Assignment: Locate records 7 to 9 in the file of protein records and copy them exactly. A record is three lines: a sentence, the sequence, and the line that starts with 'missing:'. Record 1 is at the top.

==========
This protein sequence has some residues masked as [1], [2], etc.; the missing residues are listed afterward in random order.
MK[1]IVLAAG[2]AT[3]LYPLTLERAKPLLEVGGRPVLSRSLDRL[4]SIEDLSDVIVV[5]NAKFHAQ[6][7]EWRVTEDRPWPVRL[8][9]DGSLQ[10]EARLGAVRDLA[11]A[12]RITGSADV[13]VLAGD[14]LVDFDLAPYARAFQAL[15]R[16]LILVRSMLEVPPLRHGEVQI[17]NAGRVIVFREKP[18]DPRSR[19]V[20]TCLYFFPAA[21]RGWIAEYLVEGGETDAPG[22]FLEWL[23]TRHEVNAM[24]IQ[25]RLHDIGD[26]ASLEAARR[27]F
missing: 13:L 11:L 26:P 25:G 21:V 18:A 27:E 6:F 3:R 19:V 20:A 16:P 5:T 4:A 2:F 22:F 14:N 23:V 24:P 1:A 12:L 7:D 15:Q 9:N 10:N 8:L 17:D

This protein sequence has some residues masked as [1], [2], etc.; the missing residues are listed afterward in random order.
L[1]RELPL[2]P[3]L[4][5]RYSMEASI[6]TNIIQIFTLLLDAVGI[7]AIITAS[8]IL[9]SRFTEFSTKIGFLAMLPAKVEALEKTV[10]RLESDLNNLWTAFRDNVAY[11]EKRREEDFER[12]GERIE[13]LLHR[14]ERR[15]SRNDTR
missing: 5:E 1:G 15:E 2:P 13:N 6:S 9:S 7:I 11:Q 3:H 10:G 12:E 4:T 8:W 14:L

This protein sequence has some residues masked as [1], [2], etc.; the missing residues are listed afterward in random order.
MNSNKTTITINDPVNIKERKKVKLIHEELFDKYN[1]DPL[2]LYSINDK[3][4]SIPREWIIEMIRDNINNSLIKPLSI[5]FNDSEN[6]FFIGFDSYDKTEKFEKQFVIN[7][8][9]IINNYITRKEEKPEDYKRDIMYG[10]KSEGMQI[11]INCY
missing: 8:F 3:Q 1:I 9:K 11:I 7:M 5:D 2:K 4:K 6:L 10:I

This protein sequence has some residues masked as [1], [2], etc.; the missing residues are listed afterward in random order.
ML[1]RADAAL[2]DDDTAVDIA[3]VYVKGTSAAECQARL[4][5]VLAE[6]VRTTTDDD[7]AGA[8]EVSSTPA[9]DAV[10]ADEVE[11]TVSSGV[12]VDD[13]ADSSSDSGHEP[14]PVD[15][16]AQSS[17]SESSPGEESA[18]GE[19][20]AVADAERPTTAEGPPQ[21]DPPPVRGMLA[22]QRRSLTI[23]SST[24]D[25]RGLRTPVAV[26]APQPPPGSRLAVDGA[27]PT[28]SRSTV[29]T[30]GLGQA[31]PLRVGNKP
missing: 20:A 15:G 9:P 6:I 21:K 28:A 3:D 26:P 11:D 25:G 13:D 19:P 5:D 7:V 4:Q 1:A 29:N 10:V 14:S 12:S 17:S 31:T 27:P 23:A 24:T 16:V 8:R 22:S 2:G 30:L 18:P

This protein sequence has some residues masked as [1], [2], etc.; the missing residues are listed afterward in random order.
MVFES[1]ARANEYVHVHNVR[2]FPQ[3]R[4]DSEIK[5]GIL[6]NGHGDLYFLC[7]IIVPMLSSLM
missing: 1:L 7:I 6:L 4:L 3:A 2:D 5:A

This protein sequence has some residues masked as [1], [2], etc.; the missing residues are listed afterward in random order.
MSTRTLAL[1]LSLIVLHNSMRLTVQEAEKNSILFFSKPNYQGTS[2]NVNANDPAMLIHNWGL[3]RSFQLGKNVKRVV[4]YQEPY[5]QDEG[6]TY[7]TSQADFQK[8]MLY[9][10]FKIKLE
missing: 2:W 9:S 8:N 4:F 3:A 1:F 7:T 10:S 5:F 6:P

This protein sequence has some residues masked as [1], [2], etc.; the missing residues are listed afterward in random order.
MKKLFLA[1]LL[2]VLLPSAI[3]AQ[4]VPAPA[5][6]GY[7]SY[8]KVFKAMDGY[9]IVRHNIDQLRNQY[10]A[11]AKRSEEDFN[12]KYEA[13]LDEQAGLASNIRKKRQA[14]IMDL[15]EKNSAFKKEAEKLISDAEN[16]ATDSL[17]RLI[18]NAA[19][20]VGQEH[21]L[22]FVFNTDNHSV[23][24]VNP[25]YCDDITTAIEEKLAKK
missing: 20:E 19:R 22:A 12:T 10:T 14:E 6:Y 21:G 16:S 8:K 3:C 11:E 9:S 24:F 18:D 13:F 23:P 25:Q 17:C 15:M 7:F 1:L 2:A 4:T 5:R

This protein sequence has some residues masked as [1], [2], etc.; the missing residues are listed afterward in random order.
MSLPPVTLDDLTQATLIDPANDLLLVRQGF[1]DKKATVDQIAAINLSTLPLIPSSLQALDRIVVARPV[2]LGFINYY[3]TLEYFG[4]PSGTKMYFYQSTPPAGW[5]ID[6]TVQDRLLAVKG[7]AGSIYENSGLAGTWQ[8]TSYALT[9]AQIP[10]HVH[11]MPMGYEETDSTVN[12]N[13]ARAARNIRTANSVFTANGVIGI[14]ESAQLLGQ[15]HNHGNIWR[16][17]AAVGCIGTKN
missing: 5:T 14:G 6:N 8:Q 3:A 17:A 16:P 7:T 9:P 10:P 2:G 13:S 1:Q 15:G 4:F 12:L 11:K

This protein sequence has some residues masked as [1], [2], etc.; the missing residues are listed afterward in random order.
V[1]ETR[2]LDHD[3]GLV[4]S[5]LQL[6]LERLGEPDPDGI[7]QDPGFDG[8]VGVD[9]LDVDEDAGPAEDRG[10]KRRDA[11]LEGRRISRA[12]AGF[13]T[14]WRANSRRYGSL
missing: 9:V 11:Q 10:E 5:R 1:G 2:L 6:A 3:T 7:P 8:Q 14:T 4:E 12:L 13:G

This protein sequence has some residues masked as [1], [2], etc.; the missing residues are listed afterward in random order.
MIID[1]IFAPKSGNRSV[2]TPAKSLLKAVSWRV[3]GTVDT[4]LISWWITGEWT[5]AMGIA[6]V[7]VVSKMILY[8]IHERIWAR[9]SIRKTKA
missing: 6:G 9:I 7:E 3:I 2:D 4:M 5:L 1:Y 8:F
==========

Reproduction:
This protein sequence has some residues masked as [1], [2], etc.; the missing residues are listed afterward in random order.
MKKLFLA[1]LL[2]VLLPSAI[3]AQ[4]VPAPA[5][6]GY[7]SY[8]KVFKAMDGY[9]IVRHNIDQLRNQY[10]A[11]AKRSEEDFN[12]KYEA[13]LDEQAGLASNIRKKRQA[14]IMDL[15]EKNSAFKKEAEKLISDAEN[16]ATDSL[17]RLI[18]NAA[19][20]VGQEH[21]L[22]FVFNTDNHSV[23][24]VNP[25]YCDDITTAIEEKLAKK
missing: 20:E 19:R 22:A 12:T 10:T 14:E 6:Y 21:G 16:S 8:K 3:C 11:E 9:S 24:F 18:D 13:F 23:P 25:Q 17:C 15:M 7:F 1:L 2:A 4:T 5:R

This protein sequence has some residues masked as [1], [2], etc.; the missing residues are listed afterward in random order.
MSLPPVTLDDLTQATLIDPANDLLLVRQGF[1]DKKATVDQIAAINLSTLPLIPSSLQALDRIVVARPV[2]LGFINYY[3]TLEYFG[4]PSGTKMYFYQSTPPAGW[5]ID[6]TVQDRLLAVKG[7]AGSIYENSGLAGTWQ[8]TSYALT[9]AQIP[10]HVH[11]MPMGYEETDSTVN[12]N[13]ARAARNIRTANSVFTANGVIGI[14]ESAQLLGQ[15]HNHGNIWR[16][17]AAVGCIGTKN
missing: 5:T 14:G 6:N 8:Q 3:A 17:A 16:P 7:T 9:P 10:P 2:G 13:S 1:Q 15:G 4:F 12:L 11:K

This protein sequence has some residues masked as [1], [2], etc.; the missing residues are listed afterward in random order.
V[1]ETR[2]LDHD[3]GLV[4]S[5]LQL[6]LERLGEPDPDGI[7]QDPGFDG[8]VGVD[9]LDVDEDAGPAEDRG[10]KRRDA[11]LEGRRISRA[12]AGF[13]T[14]WRANSRRYGSL
missing: 9:V 11:Q 10:E 5:R 1:G 2:L 6:A 3:T 7:P 8:Q 14:T 4:E 12:L 13:G